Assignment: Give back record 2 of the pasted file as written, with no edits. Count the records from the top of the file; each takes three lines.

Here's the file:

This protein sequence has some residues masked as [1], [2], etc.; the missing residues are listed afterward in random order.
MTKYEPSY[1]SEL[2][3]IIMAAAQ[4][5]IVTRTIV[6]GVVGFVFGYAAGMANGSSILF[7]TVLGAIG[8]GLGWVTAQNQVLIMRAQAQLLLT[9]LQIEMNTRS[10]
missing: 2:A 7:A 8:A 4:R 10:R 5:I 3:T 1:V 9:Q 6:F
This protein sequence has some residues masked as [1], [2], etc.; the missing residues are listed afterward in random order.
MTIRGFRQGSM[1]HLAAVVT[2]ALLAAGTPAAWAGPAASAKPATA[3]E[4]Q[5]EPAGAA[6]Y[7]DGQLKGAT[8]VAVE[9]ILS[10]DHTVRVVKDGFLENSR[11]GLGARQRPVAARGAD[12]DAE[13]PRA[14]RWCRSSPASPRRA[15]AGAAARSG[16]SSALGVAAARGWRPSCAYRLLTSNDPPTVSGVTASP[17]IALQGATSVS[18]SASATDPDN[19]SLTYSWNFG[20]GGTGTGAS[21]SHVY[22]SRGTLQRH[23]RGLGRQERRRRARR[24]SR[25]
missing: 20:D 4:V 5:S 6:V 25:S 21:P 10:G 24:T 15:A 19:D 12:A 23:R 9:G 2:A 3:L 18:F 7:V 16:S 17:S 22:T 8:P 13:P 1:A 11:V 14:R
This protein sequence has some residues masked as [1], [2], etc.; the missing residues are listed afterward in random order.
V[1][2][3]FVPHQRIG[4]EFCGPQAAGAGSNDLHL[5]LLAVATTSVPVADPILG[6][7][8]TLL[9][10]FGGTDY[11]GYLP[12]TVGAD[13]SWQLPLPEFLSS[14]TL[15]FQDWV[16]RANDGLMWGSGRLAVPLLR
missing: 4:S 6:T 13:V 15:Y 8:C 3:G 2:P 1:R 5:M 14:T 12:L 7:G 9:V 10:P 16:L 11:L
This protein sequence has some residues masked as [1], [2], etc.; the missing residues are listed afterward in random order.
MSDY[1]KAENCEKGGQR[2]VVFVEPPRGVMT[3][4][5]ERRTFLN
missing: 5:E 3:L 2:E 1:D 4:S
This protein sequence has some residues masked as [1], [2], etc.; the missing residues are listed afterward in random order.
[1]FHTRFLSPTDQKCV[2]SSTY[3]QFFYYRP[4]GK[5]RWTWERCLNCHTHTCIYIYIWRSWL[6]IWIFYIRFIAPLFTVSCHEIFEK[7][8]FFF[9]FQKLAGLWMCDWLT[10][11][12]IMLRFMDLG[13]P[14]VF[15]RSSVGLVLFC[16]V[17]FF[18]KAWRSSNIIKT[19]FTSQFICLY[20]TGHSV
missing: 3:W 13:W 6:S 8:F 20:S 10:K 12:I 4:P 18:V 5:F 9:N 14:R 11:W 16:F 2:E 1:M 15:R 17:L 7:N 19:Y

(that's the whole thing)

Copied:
This protein sequence has some residues masked as [1], [2], etc.; the missing residues are listed afterward in random order.
MTIRGFRQGSM[1]HLAAVVT[2]ALLAAGTPAAWAGPAASAKPATA[3]E[4]Q[5]EPAGAA[6]Y[7]DGQLKGAT[8]VAVE[9]ILS[10]DHTVRVVKDGFLENSR[11]GLGARQRPVAARGAD[12]DAE[13]PRA[14]RWCRSSPASPRRA[15]AGAAARSG[16]SSALGVAAARGWRPSCAYRLLTSNDPPTVSGVTASP[17]IALQGATSVS[18]SASATDPDN[19]SLTYSWNFG[20]GGTGTGAS[21]SHVY[22]SRGTLQRH[23]RGLGRQERRRRARR[24]SR[25]
missing: 20:D 4:V 5:S 6:V 25:S 21:P 10:G 24:T 15:A 19:D 12:A 23:R 9:G 2:A 3:L 18:F 7:V 16:S 17:S 22:T 8:P 13:P 1:A 11:V 14:R